Sanders was buried in his native California with all military honors, including 21 shots in the air from rifles of honor guard.

Yo Sam Choi (32-5-0, 19 KOs), South Korea, died on January 2, 2008 at the age of 35.

Korean fly, champion at the turn of the 1990's - 2000's by the WBC, spent his last fight in life on December 25, 2007. After a series of defeats in the first half of the 2000s, beginning in 2005, Choi stood on the winning track. After winning five wins in a row, Yo Sam intended to soon get another chance to fight for the title of world champion, who by virtue of his age could become his swan song. On the way to the world title-shot of the South Korean was the Indonesian Heri Amol. In the course of the fight, in front of the eyes of his native audience, Choi confidently overplayed the opponent and did not foreshadow the tragic denouement. Yo Sam did not miss heavy blows and never looked shocked. True, several times opponents faced heads, which, perhaps, became the fatal reason of what happened.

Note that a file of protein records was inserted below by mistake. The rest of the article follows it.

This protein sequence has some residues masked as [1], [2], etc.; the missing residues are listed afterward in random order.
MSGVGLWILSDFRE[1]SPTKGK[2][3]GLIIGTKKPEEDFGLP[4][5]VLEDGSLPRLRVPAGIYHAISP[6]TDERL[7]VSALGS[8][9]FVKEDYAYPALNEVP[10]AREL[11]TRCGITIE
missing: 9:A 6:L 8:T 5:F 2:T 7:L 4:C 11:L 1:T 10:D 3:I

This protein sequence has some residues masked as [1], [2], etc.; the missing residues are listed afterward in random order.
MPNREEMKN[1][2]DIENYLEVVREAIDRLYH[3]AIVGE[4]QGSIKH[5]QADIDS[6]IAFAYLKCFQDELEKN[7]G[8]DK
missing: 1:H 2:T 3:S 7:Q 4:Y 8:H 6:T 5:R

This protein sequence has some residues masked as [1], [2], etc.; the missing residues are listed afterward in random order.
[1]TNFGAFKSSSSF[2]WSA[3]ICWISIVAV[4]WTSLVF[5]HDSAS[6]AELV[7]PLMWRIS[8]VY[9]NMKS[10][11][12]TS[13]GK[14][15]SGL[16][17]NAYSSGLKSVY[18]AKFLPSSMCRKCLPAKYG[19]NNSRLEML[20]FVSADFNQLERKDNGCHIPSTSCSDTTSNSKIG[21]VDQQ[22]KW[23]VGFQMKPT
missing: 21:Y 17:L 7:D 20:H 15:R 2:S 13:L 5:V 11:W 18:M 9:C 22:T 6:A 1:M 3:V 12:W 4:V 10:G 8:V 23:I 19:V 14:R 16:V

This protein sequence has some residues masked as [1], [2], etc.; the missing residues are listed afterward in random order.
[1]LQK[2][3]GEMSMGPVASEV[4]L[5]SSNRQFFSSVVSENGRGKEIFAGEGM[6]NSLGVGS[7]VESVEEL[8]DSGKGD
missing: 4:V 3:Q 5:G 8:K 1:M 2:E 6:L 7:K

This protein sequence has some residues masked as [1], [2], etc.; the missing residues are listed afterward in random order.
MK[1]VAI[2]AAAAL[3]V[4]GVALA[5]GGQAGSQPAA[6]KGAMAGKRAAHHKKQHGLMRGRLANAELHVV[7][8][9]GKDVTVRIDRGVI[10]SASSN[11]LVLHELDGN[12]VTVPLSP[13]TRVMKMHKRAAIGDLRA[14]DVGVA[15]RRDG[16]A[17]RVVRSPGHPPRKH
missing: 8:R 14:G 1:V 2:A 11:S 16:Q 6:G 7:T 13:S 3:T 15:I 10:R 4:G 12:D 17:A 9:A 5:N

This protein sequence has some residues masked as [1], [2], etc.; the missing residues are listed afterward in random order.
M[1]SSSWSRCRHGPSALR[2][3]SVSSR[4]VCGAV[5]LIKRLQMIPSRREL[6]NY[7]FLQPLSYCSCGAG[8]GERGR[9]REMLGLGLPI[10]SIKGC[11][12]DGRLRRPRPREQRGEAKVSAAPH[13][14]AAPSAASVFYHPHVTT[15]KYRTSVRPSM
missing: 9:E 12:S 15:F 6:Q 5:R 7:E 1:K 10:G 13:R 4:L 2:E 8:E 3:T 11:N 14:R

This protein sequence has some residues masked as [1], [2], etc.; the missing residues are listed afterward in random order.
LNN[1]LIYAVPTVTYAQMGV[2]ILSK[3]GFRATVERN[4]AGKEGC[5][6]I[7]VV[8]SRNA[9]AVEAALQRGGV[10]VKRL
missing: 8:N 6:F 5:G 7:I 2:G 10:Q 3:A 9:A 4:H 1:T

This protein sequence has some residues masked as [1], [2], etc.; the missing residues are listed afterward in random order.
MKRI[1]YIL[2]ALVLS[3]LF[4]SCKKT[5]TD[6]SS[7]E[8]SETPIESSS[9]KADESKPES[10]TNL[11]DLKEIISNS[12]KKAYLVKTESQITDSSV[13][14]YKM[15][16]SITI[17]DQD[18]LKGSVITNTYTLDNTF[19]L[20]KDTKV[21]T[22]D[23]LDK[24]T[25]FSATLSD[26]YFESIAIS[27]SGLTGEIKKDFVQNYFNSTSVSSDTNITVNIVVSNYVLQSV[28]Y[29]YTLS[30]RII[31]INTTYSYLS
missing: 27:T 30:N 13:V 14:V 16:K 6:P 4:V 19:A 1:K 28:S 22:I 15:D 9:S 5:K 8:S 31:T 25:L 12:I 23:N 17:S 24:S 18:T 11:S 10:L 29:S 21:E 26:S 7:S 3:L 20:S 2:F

Literally at the end of the final, 12th round, after one of the missed blows to the head Choi fell to the flooring ring. He got to his feet at the expense of 5, the referee counted down, after which the final gong almost immediately sounded. Yo Sam has yet managed to receive congratulations from his opponent, but, heading to his corner, immediately fell on canvas. Announcement of the ring-announcer about his victory, the Korean has not heard, because he was unconscious. He was rushed to the hospital, where he was made an emergency operation on the brain. Unfortunately, all the efforts of the doctors were in vain, the hemorrhage had irreversible consequences. A week later, two days after the New Year, Choi died without regaining consciousness. With the consent of the Yo-Sam family, six of his internal organs were transplanted to the patients who needed them for transplantation, for which the South Korean government awarded the boxer posthumously one of the highest state awards with the Order of Honor.